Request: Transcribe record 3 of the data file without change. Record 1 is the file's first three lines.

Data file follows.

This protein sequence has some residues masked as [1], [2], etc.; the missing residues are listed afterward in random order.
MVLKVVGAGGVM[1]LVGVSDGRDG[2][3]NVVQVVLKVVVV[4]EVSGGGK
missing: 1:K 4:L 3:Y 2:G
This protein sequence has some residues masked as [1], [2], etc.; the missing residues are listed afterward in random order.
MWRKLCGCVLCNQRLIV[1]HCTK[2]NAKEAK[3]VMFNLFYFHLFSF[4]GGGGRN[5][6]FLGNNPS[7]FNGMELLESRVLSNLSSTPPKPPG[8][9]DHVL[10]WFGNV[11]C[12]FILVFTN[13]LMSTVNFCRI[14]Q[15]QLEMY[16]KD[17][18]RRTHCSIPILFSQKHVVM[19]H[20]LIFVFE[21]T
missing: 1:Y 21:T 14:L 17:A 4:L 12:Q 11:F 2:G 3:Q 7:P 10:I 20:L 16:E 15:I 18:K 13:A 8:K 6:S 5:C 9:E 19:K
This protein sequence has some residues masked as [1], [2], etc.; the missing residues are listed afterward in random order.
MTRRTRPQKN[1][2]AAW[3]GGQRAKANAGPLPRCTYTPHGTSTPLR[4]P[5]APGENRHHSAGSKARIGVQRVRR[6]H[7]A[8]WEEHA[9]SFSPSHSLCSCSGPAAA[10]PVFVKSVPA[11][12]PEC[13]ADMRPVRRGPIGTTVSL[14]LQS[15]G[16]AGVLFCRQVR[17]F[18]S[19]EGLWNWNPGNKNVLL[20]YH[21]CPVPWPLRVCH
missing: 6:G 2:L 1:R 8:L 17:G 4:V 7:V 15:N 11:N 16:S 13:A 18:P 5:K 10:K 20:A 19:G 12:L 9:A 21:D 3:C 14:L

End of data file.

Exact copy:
This protein sequence has some residues masked as [1], [2], etc.; the missing residues are listed afterward in random order.
MTRRTRPQKN[1][2]AAW[3]GGQRAKANAGPLPRCTYTPHGTSTPLR[4]P[5]APGENRHHSAGSKARIGVQRVRR[6]H[7]A[8]WEEHA[9]SFSPSHSLCSCSGPAAA[10]PVFVKSVPA[11][12]PEC[13]ADMRPVRRGPIGTTVSL[14]LQS[15]G[16]AGVLFCRQVR[17]F[18]S[19]EGLWNWNPGNKNVLL[20]YH[21]CPVPWPLRVCH
missing: 6:G 2:L 1:R 8:L 17:G 4:V 7:V 15:N 11:N 16:S 13:A 18:P 5:K 10:K 20:A 19:G 12:L 9:A 21:D 3:C 14:L